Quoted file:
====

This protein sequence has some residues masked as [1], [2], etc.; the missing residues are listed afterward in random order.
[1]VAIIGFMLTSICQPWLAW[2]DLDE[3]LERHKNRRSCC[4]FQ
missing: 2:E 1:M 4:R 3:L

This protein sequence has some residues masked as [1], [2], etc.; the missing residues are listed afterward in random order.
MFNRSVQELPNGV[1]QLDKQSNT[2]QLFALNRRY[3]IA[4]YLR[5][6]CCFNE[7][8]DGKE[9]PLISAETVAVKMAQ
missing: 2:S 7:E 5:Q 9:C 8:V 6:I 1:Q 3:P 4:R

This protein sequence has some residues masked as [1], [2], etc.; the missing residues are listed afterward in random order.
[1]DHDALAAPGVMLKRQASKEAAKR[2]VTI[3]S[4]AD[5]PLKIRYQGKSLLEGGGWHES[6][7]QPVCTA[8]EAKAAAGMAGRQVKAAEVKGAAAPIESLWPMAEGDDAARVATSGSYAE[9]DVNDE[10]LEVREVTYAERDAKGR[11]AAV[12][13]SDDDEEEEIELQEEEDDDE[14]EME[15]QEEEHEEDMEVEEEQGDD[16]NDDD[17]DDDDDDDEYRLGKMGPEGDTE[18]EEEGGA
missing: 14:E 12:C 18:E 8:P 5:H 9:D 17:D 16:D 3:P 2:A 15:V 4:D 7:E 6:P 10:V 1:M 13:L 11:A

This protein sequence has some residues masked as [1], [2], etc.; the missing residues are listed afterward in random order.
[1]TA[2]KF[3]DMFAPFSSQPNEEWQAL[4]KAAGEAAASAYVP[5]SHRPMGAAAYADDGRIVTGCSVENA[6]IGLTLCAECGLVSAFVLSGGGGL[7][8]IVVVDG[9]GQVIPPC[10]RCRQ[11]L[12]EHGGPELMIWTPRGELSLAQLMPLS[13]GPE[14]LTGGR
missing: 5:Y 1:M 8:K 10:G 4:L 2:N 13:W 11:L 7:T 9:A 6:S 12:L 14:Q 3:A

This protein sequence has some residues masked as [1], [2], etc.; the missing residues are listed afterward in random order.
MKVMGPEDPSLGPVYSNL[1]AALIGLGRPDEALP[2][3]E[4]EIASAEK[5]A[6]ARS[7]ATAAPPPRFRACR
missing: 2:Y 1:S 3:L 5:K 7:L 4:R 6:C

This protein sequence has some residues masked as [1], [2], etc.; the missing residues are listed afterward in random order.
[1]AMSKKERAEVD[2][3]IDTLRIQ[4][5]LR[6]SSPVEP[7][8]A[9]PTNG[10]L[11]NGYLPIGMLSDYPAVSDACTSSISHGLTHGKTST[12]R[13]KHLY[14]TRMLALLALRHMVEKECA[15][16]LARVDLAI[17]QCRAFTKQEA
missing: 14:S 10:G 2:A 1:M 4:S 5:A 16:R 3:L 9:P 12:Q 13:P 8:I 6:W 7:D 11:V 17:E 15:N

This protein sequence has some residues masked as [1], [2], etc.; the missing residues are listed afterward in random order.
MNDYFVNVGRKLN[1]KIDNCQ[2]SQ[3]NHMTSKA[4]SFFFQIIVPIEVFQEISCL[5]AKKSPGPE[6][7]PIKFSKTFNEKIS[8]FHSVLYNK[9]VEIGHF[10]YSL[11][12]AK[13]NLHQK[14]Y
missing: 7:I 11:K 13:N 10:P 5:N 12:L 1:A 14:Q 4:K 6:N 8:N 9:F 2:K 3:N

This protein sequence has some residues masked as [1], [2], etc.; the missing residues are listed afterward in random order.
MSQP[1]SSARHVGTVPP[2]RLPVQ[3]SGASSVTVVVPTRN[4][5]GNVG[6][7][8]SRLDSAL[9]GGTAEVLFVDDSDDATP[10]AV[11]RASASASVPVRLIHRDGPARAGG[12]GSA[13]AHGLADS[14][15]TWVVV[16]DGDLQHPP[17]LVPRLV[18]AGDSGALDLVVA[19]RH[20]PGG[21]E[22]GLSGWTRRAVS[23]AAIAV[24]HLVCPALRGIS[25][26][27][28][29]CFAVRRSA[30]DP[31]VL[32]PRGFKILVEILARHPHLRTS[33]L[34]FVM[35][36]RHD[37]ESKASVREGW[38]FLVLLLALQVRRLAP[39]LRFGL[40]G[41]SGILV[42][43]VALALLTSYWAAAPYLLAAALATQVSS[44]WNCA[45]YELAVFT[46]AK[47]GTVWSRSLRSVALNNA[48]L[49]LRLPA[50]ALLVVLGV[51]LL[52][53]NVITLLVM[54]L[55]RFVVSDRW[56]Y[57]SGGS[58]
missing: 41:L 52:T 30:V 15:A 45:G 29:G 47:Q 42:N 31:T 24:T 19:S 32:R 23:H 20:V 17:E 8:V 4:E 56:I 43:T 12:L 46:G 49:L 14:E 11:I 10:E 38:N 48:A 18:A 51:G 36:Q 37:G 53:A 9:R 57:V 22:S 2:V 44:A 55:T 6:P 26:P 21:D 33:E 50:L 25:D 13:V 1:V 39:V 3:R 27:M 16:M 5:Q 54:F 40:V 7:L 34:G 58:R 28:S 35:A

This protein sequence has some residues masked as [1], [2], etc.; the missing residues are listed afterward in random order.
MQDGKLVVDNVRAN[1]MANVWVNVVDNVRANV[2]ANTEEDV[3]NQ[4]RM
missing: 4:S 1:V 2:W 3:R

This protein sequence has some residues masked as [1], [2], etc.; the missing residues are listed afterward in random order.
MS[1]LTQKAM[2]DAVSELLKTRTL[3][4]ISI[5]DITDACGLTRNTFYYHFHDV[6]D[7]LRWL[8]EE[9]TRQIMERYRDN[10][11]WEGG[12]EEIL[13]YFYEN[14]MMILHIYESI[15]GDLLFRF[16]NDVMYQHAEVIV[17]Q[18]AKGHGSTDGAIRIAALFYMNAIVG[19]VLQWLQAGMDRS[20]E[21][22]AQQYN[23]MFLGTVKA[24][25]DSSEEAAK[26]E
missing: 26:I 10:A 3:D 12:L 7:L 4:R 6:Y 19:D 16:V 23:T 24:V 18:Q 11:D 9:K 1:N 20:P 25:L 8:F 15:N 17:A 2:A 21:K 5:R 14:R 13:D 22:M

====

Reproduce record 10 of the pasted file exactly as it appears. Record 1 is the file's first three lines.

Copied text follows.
This protein sequence has some residues masked as [1], [2], etc.; the missing residues are listed afterward in random order.
MS[1]LTQKAM[2]DAVSELLKTRTL[3][4]ISI[5]DITDACGLTRNTFYYHFHDV[6]D[7]LRWL[8]EE[9]TRQIMERYRDN[10][11]WEGG[12]EEIL[13]YFYEN[14]MMILHIYESI[15]GDLLFRF[16]NDVMYQHAEVIV[17]Q[18]AKGHGSTDGAIRIAALFYMNAIVG[19]VLQWLQAGMDRS[20]E[21][22]AQQYN[23]MFLGTVKA[24][25]DSSEEAAK[26]E
missing: 26:I 10:A 3:D 12:L 7:L 4:R 6:Y 19:D 16:V 23:T 24:V 18:Q 11:D 9:K 1:N 20:P 25:L 8:F 15:N 17:A 2:A 21:K 5:R 14:R 13:D 22:M